Energy Savings

What is a SEER?


     SEER is an acronym that stands for Seasonal Energy Efficiency Rating.  It’s a benchmark of how much electricity a given A/C system uses to deliver each Btu/h of cooling power compared to another one under a standard, fixed set of rating conditions.  The rating system is managed by the Department of Energy, and they decide what the testing standards are.  The higher the SEER number is, the higher the score the system has received on the D.O.E. mandated efficiency tests.

     What many don’t understand is that the emphasis here is on the word ”system”.  And the outside unit is only one part of the cooling system.  You also have the inside cooling coils (sometimes called the evaporator or A-coil).  The blower system in the furnace (or air handler) is also a part of the system as far as the SEER testing goes, because the SEER rating is based on the amount of cooling produced by x outside unit and x cooling coils – using x air volume delivered by x blower system.

      The blower motor in the furnace or air handler uses x amount of electricity, as does the outside unit.  And the SEER rating tests are basically calculating how much total electricity the system uses to deliver its BTU of cooling.  So the SEER tests are conducted with x furnace (or air handler), x outside unit, and x inside cooling coils.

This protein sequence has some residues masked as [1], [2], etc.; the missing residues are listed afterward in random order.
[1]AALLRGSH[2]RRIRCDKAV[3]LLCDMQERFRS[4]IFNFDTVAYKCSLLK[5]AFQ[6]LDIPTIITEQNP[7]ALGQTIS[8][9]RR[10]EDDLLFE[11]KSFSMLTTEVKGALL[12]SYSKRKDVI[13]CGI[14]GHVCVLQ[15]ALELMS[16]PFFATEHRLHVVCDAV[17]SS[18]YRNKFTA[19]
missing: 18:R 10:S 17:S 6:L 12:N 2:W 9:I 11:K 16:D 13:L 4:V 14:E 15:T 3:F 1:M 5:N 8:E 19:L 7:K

There is technically no such thing as a “13 SEER” outside unit when you come right down to it.  The same outside unit could end up with a higher or lower than 13 SEER score, depending on the inside coil and furnace (or air handler) being used to test it with. 

To make a long story short, the SEER rating is given to a combination of typically 3 components.

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